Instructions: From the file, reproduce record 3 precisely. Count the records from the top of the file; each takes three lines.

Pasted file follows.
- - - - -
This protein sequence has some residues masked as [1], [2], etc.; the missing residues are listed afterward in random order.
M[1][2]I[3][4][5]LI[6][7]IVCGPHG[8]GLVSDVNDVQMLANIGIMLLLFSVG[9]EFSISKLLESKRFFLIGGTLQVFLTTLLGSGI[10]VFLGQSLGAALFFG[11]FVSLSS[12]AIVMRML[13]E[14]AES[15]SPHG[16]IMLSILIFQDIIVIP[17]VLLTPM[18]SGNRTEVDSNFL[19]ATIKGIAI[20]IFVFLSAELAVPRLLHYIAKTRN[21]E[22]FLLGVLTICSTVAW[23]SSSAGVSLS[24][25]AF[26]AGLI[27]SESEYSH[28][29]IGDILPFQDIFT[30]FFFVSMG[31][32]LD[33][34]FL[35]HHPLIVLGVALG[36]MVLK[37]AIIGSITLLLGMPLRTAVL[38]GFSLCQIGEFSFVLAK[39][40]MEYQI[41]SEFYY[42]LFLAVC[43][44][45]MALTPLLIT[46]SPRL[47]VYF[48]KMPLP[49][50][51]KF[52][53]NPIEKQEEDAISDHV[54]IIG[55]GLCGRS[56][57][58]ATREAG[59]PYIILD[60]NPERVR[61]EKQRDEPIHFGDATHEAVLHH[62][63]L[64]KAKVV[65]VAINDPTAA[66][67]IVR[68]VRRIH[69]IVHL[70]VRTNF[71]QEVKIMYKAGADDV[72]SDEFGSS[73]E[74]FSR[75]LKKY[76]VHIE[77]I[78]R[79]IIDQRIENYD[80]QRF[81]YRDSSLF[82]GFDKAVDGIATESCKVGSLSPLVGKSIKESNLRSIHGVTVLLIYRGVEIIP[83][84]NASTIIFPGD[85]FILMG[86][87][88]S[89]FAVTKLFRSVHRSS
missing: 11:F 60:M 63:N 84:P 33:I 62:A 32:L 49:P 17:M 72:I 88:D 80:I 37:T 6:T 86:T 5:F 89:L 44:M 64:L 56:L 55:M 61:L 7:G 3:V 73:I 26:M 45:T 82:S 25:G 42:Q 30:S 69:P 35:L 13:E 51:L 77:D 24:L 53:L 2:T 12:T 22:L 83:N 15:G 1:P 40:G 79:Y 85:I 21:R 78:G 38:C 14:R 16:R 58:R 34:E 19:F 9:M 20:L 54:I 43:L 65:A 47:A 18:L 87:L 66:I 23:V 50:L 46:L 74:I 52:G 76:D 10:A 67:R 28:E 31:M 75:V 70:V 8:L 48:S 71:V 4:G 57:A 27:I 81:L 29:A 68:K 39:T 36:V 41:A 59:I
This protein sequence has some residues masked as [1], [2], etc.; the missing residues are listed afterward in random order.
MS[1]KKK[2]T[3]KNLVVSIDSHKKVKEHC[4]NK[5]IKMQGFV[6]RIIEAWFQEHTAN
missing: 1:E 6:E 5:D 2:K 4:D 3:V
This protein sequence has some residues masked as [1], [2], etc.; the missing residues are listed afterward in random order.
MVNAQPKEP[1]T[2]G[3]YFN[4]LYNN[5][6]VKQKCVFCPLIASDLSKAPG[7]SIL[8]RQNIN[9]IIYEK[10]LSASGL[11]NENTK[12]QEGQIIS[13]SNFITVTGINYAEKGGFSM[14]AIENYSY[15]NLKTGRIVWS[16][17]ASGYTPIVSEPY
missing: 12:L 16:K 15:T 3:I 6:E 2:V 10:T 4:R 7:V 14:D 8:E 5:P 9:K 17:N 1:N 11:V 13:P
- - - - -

This protein sequence has some residues masked as [1], [2], etc.; the missing residues are listed afterward in random order.
MVNAQPKEP[1]T[2]G[3]YFN[4]LYNN[5][6]VKQKCVFCPLIASDLSKAPG[7]SIL[8]RQNIN[9]IIYEK[10]LSASGL[11]NENTK[12]QEGQIIS[13]SNFITVTGINYAEKGGFSM[14]AIENYSY[15]NLKTGRIVWS[16][17]ASGYTPIVSEPY
missing: 12:L 16:K 15:T 3:I 6:E 2:V 10:T 4:R 7:V 14:D 8:E 5:P 9:K 17:N 1:N 11:V 13:P